How is the industry driving tangible action using creativity?
Exploring the work of Citi, We Are All Human and We Are Pi
The current climate represents a golden opportunity to accelerate the kind of changes that have been mooted in boardrooms around the world for many years – but only if companies fully commit to making those changes a priority. Here, you’ll find examples of organisations using creativity to spread their message and impact change in their on-going work to advance gender equality, to stop anti-black casting and to support hispanic and minority communities. This determination to facilitate change in business, both internal and external, will prove inspirational to anyone still on the fence.
Action to advance diversity and gender equality in business
By Carla Hassan, Chief Marketing Officer, Citi
It is well-documented that women have been disproportionately impacted by the pandemic, bearing the brunt of layoffs while also taking on caregiving responsibilities for the sick, children and elderly. We have all seen the headlines or felt it personally. These factors create a risk that women will face setbacks in the workplace for years to come. Gender equality should remain a critical priority as we address the challenges exacerbated by the pandemic. As with all aspects, our consumers’ future brand choices will be shaped by our actions today. Every company can, and should, use its resources to empower women and provide more opportunities, especially now.
In 2019, Citi was the first US company to publish its unadjusted or “raw” pay gap for women and US minorities. While the analysis revealed an ugly number, Citi is committed to closing the gap and has set goals to increase representation of women and US minorities in senior and higher-paying roles across the firm by the end of 2021.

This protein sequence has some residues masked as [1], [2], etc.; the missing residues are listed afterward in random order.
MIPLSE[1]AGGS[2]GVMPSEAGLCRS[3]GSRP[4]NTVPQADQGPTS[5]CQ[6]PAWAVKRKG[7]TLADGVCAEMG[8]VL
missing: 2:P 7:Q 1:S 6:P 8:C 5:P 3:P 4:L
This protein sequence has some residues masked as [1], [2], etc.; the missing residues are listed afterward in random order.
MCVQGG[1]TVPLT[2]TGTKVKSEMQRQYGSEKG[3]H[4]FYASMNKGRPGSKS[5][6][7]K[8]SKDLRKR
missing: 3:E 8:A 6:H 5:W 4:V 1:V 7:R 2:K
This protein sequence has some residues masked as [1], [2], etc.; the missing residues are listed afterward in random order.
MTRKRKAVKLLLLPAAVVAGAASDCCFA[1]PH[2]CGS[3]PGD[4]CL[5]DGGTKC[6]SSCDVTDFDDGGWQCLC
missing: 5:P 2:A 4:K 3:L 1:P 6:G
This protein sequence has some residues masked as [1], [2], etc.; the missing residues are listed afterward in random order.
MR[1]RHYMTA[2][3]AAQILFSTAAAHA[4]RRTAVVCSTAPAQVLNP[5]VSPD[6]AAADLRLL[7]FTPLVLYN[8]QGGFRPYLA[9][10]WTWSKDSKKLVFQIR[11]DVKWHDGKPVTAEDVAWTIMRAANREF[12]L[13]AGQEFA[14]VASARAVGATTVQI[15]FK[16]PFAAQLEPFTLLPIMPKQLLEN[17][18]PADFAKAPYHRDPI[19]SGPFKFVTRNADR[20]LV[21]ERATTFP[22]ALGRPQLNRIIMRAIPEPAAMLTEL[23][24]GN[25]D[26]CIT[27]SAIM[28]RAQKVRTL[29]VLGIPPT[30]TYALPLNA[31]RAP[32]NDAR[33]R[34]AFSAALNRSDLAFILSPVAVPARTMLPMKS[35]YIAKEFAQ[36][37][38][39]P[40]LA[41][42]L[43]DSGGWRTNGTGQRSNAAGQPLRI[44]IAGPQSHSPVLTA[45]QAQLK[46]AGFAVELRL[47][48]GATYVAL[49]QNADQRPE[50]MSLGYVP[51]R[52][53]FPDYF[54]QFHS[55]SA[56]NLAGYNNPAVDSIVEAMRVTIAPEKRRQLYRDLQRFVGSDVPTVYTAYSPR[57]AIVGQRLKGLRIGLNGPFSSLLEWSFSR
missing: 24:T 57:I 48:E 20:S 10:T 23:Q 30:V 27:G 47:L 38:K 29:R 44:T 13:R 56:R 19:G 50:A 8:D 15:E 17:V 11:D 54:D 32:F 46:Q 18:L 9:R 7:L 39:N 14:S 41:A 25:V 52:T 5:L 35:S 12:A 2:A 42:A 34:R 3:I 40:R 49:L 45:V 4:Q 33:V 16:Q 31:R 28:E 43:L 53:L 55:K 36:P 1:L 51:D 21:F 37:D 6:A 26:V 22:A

In October 2019, coinciding with International Day of the Girl, we launched a multimedia advertising campaign called “The Moment”, which was inspired by Citi’s leadership and transparency around pay equity and equal representation. The creative featured the children of Citi colleagues and their reactions to learning about the gender pay gap for the first time in order to spark a broader conversation.
We felt it was important boys and girls participated in the conversation, because this issue will not go away if women are fighting the battle alone. These are just the early steps and we’re continuing to find creative ways to humanise sobering data, especially as it pertains to women’s recovery during this crisis. For Citi, it’s about internal and external support. Earlier this year, Citi enhanced our global parental leave policy to give all employees time off no matter how they are building their families. Encouraging everyone to use their paid leave is important to create a more level playing field at home and at work, and helps to address outdated stereotypes and norms. Externally, Citi is committed to procuring from women-owned businesses for our suppliers, especially from firms located in developing markets. The Citi Impact Fund, launched in January to make equity investments in "double bottom line" private sector companies, is empowering mission-driven, women and minority-owned enterprises.
Corporate leaders must go beyond conversations about the business and use their voices to show empathy and vulnerability while also providing working caregivers, especially women, flexibility. This pandemic is challenging us all but keeping our commitment to equality at the forefront will help us get through this and build a more equitable society.
Unifying communities through creativity
When the high profile launch of a new piece of work from NY-based non-profit We Are All Human was derailed by the Coronavirus in March, a swift, strategic decision was taken to adapt the idea.